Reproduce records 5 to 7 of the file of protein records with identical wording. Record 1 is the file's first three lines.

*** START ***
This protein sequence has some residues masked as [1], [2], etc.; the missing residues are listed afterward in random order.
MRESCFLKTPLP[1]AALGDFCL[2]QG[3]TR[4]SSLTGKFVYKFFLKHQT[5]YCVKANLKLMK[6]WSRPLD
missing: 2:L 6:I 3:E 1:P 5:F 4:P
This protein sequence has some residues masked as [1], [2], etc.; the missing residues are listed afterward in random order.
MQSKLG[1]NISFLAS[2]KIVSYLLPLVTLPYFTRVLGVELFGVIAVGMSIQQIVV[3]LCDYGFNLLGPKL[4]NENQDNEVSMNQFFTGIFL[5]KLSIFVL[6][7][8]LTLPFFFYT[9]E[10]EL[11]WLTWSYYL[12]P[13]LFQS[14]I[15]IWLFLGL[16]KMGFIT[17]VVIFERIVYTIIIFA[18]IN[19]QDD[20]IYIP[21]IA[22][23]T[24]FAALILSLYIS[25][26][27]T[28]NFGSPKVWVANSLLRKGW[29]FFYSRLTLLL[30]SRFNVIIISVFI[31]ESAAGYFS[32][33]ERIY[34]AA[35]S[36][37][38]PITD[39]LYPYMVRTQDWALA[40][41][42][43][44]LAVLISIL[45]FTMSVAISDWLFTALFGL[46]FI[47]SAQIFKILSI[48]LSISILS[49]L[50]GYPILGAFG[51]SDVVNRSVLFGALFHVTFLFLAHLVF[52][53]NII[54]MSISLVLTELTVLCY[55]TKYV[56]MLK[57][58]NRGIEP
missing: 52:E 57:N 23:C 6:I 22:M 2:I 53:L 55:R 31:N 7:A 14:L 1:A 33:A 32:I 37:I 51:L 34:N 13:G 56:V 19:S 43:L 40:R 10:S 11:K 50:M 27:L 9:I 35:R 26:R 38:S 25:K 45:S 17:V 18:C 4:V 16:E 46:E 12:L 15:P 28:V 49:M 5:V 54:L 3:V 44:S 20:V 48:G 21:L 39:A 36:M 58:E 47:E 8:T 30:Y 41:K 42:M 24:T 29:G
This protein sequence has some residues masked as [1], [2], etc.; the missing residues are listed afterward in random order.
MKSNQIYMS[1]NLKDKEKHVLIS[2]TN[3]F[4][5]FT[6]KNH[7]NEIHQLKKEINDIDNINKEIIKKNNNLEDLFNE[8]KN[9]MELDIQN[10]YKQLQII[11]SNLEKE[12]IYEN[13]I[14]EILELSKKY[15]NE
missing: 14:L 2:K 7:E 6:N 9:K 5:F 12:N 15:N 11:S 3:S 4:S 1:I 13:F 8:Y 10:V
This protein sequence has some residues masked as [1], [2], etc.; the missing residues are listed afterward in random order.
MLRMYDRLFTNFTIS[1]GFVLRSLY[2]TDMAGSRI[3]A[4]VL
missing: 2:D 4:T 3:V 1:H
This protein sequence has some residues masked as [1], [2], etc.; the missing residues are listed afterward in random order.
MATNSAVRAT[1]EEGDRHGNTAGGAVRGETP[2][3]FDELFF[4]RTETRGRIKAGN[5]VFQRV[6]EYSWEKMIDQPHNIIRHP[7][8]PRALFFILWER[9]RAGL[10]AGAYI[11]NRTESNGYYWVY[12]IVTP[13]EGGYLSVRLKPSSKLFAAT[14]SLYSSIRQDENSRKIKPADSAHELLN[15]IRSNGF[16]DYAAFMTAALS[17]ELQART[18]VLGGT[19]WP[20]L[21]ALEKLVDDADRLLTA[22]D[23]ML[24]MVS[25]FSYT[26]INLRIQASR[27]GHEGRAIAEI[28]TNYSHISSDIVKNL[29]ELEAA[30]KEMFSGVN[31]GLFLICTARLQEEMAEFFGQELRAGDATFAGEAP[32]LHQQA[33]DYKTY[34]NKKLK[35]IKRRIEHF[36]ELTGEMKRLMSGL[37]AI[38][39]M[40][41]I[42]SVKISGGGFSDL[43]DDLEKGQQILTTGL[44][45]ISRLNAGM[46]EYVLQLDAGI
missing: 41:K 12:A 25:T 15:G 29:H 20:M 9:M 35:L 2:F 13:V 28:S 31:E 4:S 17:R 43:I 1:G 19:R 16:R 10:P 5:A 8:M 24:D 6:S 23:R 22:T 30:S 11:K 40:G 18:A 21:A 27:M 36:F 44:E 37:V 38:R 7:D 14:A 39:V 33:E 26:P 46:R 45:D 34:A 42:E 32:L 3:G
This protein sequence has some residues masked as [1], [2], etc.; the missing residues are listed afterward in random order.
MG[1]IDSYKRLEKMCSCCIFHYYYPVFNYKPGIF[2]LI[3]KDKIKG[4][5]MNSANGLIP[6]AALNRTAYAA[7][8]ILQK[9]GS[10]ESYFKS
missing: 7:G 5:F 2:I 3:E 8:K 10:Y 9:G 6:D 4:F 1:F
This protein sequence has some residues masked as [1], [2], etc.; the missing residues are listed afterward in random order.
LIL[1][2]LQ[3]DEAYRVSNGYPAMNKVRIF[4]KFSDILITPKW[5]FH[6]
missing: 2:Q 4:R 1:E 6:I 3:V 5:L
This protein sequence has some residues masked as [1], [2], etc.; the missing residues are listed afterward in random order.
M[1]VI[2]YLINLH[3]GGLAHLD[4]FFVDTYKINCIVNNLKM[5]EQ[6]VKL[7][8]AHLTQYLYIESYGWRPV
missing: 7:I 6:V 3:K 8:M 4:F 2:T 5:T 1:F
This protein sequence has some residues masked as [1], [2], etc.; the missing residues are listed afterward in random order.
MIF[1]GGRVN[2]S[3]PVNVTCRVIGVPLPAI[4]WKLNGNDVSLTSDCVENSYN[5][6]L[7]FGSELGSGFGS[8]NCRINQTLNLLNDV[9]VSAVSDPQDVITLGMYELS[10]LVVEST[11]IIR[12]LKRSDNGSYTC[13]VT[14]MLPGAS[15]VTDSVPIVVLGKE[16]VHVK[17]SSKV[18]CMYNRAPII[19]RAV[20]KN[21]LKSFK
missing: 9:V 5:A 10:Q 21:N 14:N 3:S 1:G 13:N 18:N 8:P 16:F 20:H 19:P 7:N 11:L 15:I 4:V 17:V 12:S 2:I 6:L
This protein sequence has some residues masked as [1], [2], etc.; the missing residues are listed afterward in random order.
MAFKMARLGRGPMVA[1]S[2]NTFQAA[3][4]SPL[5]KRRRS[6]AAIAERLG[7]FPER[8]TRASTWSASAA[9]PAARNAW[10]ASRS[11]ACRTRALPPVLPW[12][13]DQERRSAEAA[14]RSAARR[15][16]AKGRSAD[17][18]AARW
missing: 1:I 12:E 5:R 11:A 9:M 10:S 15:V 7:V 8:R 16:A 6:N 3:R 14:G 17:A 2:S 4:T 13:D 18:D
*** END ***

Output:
This protein sequence has some residues masked as [1], [2], etc.; the missing residues are listed afterward in random order.
MATNSAVRAT[1]EEGDRHGNTAGGAVRGETP[2][3]FDELFF[4]RTETRGRIKAGN[5]VFQRV[6]EYSWEKMIDQPHNIIRHP[7][8]PRALFFILWER[9]RAGL[10]AGAYI[11]NRTESNGYYWVY[12]IVTP[13]EGGYLSVRLKPSSKLFAAT[14]SLYSSIRQDENSRKIKPADSAHELLN[15]IRSNGF[16]DYAAFMTAALS[17]ELQART[18]VLGGT[19]WP[20]L[21]ALEKLVDDADRLLTA[22]D[23]ML[24]MVS[25]FSYT[26]INLRIQASR[27]GHEGRAIAEI[28]TNYSHISSDIVKNL[29]ELEAA[30]KEMFSGVN[31]GLFLICTARLQEEMAEFFGQELRAGDATFAGEAP[32]LHQQA[33]DYKTY[34]NKKLK[35]IKRRIEHF[36]ELTGEMKRLMSGL[37]AI[38][39]M[40][41]I[42]SVKISGGGFSDL[43]DDLEKGQQILTTGL[44][45]ISRLNAGM[46]EYVLQLDAGI
missing: 41:K 12:A 25:T 15:G 29:H 20:M 9:M 35:L 2:F 13:V 28:S 31:E 4:S 17:R 43:I 1:G 19:R 16:R 10:P 5:A 8:M 24:D 6:S 23:R 22:T 30:S 11:K 40:G 18:A 21:A 27:M 36:F 44:E 37:V 38:R 7:D 14:A 39:V 33:E 26:P 46:R 45:D 34:A 42:E 32:L 3:G
This protein sequence has some residues masked as [1], [2], etc.; the missing residues are listed afterward in random order.
MG[1]IDSYKRLEKMCSCCIFHYYYPVFNYKPGIF[2]LI[3]KDKIKG[4][5]MNSANGLIP[6]AALNRTAYAA[7][8]ILQK[9]GS[10]ESYFKS
missing: 7:G 5:F 2:I 3:E 8:K 10:Y 9:G 6:D 4:F 1:F
This protein sequence has some residues masked as [1], [2], etc.; the missing residues are listed afterward in random order.
LIL[1][2]LQ[3]DEAYRVSNGYPAMNKVRIF[4]KFSDILITPKW[5]FH[6]
missing: 2:Q 4:R 1:E 6:I 3:V 5:L